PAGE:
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Old Phuket Town

May 10, 2010

For millions of international visitors, Phuket is an island paradise, wrapping sun, sand and sea into a glamorous package that attracts them back again and again. However, 150 or so years ago, the island attracted visitors of a different sort – Chinese migrants seeking to make their fortunes from Phuket’s lucrative tin mining industry.

Many were from the Fujian area of China, bringing with them their Hokkien culture and language; others were from nearby Penang, as well as traders from Malaysia, India and the Straits Settlements. Together they forged Phuket Town, channelling tin, goods and money through the port in Tongkah Bay in ever growing amounts.

Some gained mine concessions, making fortunes and establishing family dynasties on the island. They built huge mansions, similar to the colonial properties in Penang, and wore European clothes. Others set up trading companies and shops-cum-homes along Thalang Road, Old Phuket’s main commercial centre, and adjacent streets.

Old Town Phuket is a maze of one-way streets and small sois (alleyways). For first time visitors walking tours of Phuket Town are the best option to avoid confusion from trying to figure out the one way streets. Walking tours of Phuket Town are also the best perspective from which to take in some of the city’s beautiful Sino-Portuguese architecture.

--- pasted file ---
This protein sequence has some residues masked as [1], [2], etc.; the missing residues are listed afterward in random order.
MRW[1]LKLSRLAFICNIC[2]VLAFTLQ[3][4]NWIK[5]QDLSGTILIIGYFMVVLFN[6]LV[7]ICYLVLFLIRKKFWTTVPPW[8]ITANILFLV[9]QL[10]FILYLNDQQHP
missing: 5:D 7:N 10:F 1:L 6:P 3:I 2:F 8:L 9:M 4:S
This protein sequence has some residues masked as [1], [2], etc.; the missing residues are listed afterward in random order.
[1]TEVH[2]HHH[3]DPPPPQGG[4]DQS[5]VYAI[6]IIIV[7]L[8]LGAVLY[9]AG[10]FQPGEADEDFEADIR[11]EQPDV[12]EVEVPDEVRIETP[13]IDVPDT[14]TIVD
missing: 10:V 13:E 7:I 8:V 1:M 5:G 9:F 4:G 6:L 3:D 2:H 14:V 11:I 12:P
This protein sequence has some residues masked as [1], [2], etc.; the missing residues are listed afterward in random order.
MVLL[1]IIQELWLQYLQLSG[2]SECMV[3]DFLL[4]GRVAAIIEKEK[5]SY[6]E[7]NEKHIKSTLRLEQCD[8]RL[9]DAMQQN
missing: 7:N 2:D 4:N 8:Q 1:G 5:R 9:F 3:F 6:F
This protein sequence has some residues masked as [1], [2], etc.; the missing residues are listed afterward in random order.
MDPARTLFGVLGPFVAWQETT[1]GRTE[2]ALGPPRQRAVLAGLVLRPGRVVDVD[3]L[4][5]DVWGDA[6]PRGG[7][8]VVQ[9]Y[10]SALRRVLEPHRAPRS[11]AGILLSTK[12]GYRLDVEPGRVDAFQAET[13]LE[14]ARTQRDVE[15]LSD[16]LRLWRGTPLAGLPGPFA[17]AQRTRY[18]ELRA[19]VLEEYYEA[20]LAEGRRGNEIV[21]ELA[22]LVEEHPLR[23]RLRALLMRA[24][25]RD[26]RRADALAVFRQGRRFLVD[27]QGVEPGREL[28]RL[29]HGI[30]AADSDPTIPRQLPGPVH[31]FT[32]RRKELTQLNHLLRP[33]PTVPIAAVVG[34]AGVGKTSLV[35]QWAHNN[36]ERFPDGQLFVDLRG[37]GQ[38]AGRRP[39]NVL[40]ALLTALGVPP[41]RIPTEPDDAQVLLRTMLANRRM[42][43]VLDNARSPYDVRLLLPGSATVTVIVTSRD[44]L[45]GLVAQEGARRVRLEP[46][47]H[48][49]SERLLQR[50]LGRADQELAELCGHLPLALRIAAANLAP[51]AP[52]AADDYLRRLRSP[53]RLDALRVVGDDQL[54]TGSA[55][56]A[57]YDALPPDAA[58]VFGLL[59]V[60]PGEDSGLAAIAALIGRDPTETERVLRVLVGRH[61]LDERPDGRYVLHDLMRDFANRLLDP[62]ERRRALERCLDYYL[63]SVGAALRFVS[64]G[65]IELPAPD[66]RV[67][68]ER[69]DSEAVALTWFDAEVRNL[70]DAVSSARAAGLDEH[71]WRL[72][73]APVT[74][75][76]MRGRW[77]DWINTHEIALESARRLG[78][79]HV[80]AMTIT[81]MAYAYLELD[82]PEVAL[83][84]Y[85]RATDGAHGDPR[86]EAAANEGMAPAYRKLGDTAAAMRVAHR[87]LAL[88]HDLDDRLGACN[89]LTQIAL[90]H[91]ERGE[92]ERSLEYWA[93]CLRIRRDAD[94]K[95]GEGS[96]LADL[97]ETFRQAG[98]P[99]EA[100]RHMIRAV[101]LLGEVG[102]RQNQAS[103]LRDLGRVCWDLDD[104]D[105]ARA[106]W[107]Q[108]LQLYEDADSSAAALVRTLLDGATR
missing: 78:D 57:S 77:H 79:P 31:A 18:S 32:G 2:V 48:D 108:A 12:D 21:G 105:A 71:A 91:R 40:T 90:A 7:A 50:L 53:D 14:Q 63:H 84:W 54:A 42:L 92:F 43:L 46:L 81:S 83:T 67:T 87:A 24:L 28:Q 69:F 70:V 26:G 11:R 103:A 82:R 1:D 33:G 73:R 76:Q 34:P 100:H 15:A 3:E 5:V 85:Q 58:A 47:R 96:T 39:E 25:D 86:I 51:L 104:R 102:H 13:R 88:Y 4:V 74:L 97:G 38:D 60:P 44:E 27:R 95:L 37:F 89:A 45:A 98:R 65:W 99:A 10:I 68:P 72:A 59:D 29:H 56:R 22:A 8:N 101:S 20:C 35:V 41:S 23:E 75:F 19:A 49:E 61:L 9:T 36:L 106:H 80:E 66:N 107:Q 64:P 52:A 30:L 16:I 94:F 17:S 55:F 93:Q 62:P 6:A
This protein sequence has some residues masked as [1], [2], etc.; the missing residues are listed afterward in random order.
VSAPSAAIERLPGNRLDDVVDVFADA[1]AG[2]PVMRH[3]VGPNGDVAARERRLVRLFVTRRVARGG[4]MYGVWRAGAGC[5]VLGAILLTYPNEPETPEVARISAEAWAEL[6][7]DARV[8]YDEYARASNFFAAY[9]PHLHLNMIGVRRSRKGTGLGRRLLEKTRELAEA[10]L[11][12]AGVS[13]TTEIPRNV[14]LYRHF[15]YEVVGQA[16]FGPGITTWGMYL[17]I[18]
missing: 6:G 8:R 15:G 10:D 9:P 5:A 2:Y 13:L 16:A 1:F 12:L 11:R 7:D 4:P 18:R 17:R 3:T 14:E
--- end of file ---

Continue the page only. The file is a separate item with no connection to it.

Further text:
Architecture in the old town dates back to the height of the tin mining era, roughly 80-120 years ago. Lining the streets are Sino-Portuguese-style shophouses. These have a narrow frontage, but go back a long way from the road. To get an idea how far back they go, drop in at China Inn Café (closed on Sundays) at the west end of Thalang Road.

All true shophouses are built to conform with Chinese feng shui beliefs, which include a central courtyard open to the sky, with a well at which the families in the old days would bathe and do their washing. The buildings in front and back of this courtyard have thick walls and small windows, keeping them cool in the hottest weather.

In front, along the street, is a Ngor Ka Kee (Chinese for ‘roofed pavement’), originally intended to give pedestrians shelter from sun and rain. Over the years many of these were taken over as part of the shops they fronted, but recent efforts by the local government have seen many of them returned to their original purpose, making a stroll through the old city much more pleasurable.

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